Controlling the answers—and the questions
In the acid trip that is Yellow Submarine, The Beatles stumble upon Jeremy Hillary Boob, PhD—the “nowhere man.” One of the first things Jeremy says is, “Ad hoc, ad loc and quid pro quo! So little time, so much to know!”
Prime Minister Stephen Harper, a well-known Beatles fan, must have been watching this at 24 Sussex last week when he got the idea to attach conditions to an interview he gave toMaritime Morning’s Jordi Morgan.
Morgan disclosed that there were conditions after the interview aired Monday morning and confirmed them later on Twitter: he had to ask about the Senate scandal, the free trade deal with Europe and the throne speech. As a consequence, the Senate scandal—the biggest political story in the country at the moment—took up less than half of the five-and-a-half-minute segment.
(Harper also gave interviews last week to Live Drive with John Tory in Toronto and John Gormley Live in Regina. The Review left a voicemail yesterday for Live Drive producer Lyndsey Vanstone, to ask if the show agreed to any conditions. We have not yet heard back, but will update if we do – see below.)
The conditions are not surprising. Last year, the Star’s Susan Delacourt wrote a sobering piece about the various techniques that federal politicians employ to control coverage. Delacourt wrote about a capital where reporters have no choice but to submit questions in writing, “only to wait hours, days or even weeks for a terse, committee-approved response.”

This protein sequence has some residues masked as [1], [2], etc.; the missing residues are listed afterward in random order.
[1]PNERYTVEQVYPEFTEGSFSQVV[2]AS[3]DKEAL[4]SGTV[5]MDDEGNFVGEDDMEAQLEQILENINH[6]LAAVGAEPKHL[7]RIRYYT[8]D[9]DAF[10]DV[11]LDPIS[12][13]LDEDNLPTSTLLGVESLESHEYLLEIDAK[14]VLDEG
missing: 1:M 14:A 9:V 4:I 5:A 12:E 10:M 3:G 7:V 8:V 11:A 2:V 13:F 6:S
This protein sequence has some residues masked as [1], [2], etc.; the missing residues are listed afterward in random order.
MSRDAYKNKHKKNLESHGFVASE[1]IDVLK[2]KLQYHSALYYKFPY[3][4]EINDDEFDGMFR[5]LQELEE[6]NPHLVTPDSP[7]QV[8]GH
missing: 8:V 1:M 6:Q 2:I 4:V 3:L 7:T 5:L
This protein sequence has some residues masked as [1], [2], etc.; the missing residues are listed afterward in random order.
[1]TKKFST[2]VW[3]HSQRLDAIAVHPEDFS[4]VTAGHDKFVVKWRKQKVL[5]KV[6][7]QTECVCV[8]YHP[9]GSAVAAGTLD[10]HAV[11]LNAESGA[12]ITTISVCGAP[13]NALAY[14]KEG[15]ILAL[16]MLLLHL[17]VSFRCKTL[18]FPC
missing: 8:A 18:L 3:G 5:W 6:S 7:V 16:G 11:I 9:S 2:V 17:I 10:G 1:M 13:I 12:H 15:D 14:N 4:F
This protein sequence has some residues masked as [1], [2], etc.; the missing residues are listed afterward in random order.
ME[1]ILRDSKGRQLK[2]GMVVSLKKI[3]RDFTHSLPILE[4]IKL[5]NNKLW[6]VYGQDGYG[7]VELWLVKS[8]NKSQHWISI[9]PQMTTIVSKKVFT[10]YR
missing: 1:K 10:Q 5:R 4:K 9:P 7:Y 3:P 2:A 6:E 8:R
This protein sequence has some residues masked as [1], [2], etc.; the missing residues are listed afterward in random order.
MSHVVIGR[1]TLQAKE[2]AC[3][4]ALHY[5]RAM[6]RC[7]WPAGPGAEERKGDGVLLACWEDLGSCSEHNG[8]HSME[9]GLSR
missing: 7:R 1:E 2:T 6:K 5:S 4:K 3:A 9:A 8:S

It seems that the government, having gained full control of its answers (if not Mike Duffy’s), is now seeking to control the questions. (Its choice of interviewers is also noteworthy: Morgan used to work for the prime minister; Tory once led the Progressive Conservative Party of Ontario; CJME’s John Gormley sat as a Progressive Conservative MP for one term in the 1980s.) Of course, the PM’s communications team did not totally shun the Senate issue; they allowed questions on it, but ensured that it would not be the focus of the short interviews—just one of three topics to cover in five and a half minutes. So little time, so much to know!
(Updated at 7:00p.m.: Vanstone called us back and said that while she would not say there were “conditions,” per se, the Prime Minister’s Office did discuss with Newstalk which topics would be covered in Harper’s interview. She added that such pre-interview discussions are not uncommon.)